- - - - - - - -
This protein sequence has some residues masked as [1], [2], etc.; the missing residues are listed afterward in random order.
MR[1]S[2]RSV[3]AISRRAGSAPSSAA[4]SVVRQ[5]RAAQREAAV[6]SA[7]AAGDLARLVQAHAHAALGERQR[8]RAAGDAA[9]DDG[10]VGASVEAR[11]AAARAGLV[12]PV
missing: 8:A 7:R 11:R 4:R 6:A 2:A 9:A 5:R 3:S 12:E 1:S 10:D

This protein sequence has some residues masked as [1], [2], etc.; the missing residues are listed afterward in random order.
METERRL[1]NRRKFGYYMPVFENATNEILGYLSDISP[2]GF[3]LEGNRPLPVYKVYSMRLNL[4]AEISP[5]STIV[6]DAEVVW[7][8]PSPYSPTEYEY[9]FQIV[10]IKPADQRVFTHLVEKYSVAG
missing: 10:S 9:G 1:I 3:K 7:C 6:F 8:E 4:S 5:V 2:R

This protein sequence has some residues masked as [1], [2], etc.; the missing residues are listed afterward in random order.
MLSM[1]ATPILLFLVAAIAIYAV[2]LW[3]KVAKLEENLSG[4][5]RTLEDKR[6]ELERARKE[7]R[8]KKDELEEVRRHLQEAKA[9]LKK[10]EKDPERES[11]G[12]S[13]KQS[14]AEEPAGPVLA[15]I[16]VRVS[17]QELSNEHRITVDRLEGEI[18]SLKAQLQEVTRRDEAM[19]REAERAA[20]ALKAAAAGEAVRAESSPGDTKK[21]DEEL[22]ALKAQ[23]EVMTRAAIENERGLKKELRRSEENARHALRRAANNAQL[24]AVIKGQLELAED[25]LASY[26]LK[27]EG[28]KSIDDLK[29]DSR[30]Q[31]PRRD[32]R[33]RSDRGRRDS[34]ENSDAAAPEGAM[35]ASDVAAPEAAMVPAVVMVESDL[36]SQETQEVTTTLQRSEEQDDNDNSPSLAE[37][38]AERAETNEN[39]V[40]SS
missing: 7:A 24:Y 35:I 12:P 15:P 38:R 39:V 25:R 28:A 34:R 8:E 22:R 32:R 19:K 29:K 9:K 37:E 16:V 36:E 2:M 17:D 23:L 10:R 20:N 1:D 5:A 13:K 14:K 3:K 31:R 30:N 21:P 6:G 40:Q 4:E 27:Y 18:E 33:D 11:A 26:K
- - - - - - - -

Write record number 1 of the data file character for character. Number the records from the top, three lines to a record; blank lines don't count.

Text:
This protein sequence has some residues masked as [1], [2], etc.; the missing residues are listed afterward in random order.
MR[1]S[2]RSV[3]AISRRAGSAPSSAA[4]SVVRQ[5]RAAQREAAV[6]SA[7]AAGDLARLVQAHAHAALGERQR[8]RAAGDAA[9]DDG[10]VGASVEAR[11]AAARAGLV[12]PV
missing: 8:A 7:R 11:R 4:R 6:A 2:A 9:A 5:R 3:S 12:E 1:S 10:D